Last November’s elections in Wisconsin produced the largest voter turnout for a mid-term (non-presidential year) election in Wisconsin’s history – approximately 60 percent of the eligible voting age population. Turnout would have been even higher if this state did not have among the most extreme and restrictive voter suppression laws in the nation.

This unprecedented voter turnout demonstrates the power citizens have at the ballot box to effect change -- when they turn out to vote – and how their voices can still be heard, even when they are confronted with serious obstacles to democracy such as restrictive voter identification laws, rigged voter maps through partisan gerrymandering, and millions of dollars of outside special interest group dark money election spending that seeks to determine the outcome of elections instead of the voters.

It’s a lesson Wisconsinites need to take to heart and embrace for all elections.

This coming April 2nd – less than than two months away – Wisconsin voters will decide the outcome of a very critical Wisconsin Supreme Court election. Long-time Chief Justice Shirley Abrahamson is retiring and her seat on the court is up for grabs. Deep-pocketed special interest groups are preparing to spend millions of dollars to dictate the outcome of this election. And then, another critical Wisconsin Supreme Court election will be at stake in April of 2020 which could determine the ideological composition of the court and the direction Wisconsin will take for years to come.

Voter turnout is traditionally much lower in Spring elections than in those that take place in November. The approximately 20 percent voter turnout for the state supreme court election last April was considered unusually high. Most Spring elections garner a voter turnout in the 10 percent range statewide.

A significant issue in that election last April was whether or not Wisconsin judges at all levels should be forced to abide by reasonable recusal rules when they are the beneficiary of campaign contributions or outside spending by special interest groups. Wisconsin currently has the 47th weakest recusal rules in the nation. In 2018, the candidate favoring stronger recusal rules won election to the state high court.

The current recusal standard, which leaves it up to judges to decide whether they should recuse themselves or not, was written by one of Wisconsin’s biggest dark money special interest groups – Wisconsin Manufacturers & Commerce – and was adopted as written by WMC, verbatim, by a narrow 4 to 3 majority in 2010. Even Illinois has stronger recusal rules than we do.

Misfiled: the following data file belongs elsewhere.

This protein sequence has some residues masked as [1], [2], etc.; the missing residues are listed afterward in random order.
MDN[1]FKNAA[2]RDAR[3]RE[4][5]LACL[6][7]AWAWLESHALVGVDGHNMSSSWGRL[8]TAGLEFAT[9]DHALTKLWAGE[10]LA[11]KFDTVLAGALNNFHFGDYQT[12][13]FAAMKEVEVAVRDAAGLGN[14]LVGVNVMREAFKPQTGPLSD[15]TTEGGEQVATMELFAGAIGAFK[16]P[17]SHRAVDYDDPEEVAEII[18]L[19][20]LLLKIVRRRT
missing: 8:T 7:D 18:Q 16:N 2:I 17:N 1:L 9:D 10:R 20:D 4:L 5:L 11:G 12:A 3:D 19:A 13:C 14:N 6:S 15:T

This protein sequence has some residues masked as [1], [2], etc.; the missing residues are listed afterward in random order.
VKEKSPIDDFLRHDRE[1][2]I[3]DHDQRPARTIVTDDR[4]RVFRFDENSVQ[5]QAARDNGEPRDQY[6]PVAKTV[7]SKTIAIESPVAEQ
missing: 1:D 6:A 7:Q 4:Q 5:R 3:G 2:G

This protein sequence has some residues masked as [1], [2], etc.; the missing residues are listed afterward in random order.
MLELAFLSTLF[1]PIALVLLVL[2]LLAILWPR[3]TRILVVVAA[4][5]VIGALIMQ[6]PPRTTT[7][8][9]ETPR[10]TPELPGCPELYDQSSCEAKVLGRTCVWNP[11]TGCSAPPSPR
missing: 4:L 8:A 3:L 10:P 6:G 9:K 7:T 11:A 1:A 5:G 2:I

Two years ago, 54 retired jurists, including two former state supreme court justices, petitioned the Wisconsin Supreme Court to adopt some specific, sensible recusal standards but they were rebuffed and rejected by the majority on the court who further, denied even a public hearing on the matter. That is outrageous and an insult to all Wisconsinites.

It looks like it’s up to the voters to demand stronger recusal rules from the state’s highest court and support for these rules from all judicial candidates. The very integrity of our judges at all levels – from the state supreme court to municipal court judges is on the line. If a plaintiff or defendant before a judge has provided that judge a campaign contribution (or spent money in the judge’s behalf or against the judge’s opponent) above a certain, reasonable threshold, the judge should step aside. Fairness, impartiality and common sense demands it. As a citizen, you should too.

As the Spring election draws nearer, Wisconsinites should keep in mind that transformational change for the good is possible if they vote in spite of the obstacles that have been erected to make that basic citizen duty more difficult. And they should demand basic accountability and transparency by way of stronger recusal rules from their judiciary.

Don’t sit on the sidelines. Engage and participate. Your vote and voice make a difference.


Jay Heck
608/256-2686 (office)
608/512-9363 (cell)

Common Cause in Wisconsin
152 W. Johnson St., Suite 212
Madison, WI  53703

Want Good Government?
Join Common Cause in Wisconsin!